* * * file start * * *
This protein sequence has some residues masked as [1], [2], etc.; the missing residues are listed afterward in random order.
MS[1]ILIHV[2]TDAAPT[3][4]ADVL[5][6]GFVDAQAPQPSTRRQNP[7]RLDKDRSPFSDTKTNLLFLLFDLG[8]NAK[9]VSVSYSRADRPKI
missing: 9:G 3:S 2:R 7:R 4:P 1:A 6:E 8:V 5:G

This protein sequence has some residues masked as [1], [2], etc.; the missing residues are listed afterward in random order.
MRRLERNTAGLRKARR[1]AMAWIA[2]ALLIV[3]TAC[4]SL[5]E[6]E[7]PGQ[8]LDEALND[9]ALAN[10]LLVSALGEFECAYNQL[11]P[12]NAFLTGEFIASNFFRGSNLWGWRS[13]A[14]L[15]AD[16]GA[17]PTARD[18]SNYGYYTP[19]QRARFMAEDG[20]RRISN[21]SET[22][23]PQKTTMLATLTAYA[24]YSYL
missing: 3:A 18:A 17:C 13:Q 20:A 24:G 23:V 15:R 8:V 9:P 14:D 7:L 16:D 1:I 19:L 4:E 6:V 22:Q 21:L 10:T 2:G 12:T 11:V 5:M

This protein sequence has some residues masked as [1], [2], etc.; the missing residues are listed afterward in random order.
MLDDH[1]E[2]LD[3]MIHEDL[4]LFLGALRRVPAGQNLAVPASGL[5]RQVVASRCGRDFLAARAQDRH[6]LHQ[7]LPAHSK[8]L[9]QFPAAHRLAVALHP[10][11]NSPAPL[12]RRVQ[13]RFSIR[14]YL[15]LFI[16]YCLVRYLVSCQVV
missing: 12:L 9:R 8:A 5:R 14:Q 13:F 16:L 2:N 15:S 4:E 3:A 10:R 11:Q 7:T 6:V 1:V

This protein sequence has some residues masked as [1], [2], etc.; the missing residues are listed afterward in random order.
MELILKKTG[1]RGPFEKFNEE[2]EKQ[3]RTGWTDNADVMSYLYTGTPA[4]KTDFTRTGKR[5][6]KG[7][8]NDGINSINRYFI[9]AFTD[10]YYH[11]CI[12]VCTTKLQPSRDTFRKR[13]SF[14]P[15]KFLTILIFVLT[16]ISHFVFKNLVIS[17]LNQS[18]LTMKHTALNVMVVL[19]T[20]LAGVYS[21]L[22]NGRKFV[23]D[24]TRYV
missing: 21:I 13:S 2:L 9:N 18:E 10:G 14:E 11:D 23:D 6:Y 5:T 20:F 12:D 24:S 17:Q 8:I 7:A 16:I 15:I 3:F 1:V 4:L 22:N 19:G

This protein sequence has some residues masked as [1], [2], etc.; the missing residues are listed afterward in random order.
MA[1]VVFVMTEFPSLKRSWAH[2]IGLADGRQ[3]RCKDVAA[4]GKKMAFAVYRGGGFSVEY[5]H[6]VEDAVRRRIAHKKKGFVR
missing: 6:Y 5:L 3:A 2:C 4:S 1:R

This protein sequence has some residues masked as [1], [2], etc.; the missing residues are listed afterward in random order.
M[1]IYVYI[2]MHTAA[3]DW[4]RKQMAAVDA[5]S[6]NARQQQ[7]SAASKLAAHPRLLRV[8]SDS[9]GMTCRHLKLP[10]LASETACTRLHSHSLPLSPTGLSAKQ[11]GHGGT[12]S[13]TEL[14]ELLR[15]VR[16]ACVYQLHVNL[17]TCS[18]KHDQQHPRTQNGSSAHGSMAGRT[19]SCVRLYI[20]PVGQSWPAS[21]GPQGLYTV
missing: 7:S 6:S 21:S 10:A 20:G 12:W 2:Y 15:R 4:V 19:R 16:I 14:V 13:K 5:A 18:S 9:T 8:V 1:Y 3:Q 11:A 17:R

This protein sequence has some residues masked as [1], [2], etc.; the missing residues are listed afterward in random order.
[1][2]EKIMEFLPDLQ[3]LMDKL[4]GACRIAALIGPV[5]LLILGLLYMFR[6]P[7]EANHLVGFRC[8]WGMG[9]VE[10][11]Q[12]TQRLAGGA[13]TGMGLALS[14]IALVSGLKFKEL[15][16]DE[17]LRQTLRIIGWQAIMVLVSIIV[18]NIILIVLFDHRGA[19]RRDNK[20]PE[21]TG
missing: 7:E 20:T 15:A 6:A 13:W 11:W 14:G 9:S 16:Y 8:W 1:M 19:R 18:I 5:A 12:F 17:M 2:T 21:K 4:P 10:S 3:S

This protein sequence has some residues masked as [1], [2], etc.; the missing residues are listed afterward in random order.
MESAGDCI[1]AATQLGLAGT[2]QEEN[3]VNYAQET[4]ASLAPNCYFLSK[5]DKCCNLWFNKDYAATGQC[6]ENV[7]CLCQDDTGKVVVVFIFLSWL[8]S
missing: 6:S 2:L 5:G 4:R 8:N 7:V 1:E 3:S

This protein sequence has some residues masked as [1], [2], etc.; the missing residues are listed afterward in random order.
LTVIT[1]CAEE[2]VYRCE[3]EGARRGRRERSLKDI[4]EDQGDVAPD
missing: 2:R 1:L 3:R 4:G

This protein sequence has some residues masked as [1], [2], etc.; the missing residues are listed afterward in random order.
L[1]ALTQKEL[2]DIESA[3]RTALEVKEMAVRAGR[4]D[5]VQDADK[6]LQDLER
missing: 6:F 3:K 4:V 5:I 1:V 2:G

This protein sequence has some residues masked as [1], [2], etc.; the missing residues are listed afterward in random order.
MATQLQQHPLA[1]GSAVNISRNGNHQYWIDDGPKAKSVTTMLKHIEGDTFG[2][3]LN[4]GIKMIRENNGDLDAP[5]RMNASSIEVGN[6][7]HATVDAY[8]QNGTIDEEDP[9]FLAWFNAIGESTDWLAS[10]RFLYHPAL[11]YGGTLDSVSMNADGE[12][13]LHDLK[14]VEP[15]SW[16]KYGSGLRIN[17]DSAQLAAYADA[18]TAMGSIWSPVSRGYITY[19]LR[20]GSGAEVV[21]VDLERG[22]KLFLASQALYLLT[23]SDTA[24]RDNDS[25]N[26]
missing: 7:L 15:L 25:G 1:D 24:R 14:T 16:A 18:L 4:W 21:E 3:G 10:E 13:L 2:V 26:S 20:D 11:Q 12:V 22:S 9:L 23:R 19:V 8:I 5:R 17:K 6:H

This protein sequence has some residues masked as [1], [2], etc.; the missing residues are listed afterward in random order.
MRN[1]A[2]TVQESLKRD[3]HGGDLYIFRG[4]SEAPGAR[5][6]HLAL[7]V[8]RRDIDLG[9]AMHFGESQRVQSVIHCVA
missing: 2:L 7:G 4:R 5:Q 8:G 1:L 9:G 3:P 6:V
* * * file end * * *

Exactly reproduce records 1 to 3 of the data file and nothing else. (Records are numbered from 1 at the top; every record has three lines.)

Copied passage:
This protein sequence has some residues masked as [1], [2], etc.; the missing residues are listed afterward in random order.
MS[1]ILIHV[2]TDAAPT[3][4]ADVL[5][6]GFVDAQAPQPSTRRQNP[7]RLDKDRSPFSDTKTNLLFLLFDLG[8]NAK[9]VSVSYSRADRPKI
missing: 9:G 3:S 2:R 7:R 4:P 1:A 6:E 8:V 5:G

This protein sequence has some residues masked as [1], [2], etc.; the missing residues are listed afterward in random order.
MRRLERNTAGLRKARR[1]AMAWIA[2]ALLIV[3]TAC[4]SL[5]E[6]E[7]PGQ[8]LDEALND[9]ALAN[10]LLVSALGEFECAYNQL[11]P[12]NAFLTGEFIASNFFRGSNLWGWRS[13]A[14]L[15]AD[16]GA[17]PTARD[18]SNYGYYTP[19]QRARFMAEDG[20]RRISN[21]SET[22][23]PQKTTMLATLTAYA[24]YSYL
missing: 3:A 18:A 17:C 13:Q 20:A 24:G 23:V 15:R 8:V 9:P 14:D 7:L 16:D 1:I 19:L 4:E 6:V 22:Q 21:L 10:T 2:G 12:T 11:V 5:M

This protein sequence has some residues masked as [1], [2], etc.; the missing residues are listed afterward in random order.
MLDDH[1]E[2]LD[3]MIHEDL[4]LFLGALRRVPAGQNLAVPASGL[5]RQVVASRCGRDFLAARAQDRH[6]LHQ[7]LPAHSK[8]L[9]QFPAAHRLAVALHP[10][11]NSPAPL[12]RRVQ[13]RFSIR[14]YL[15]LFI[16]YCLVRYLVSCQVV
missing: 12:L 9:R 8:A 5:R 14:Q 13:F 16:L 2:N 15:S 4:E 3:A 10:R 11:Q 7:T 6:V 1:V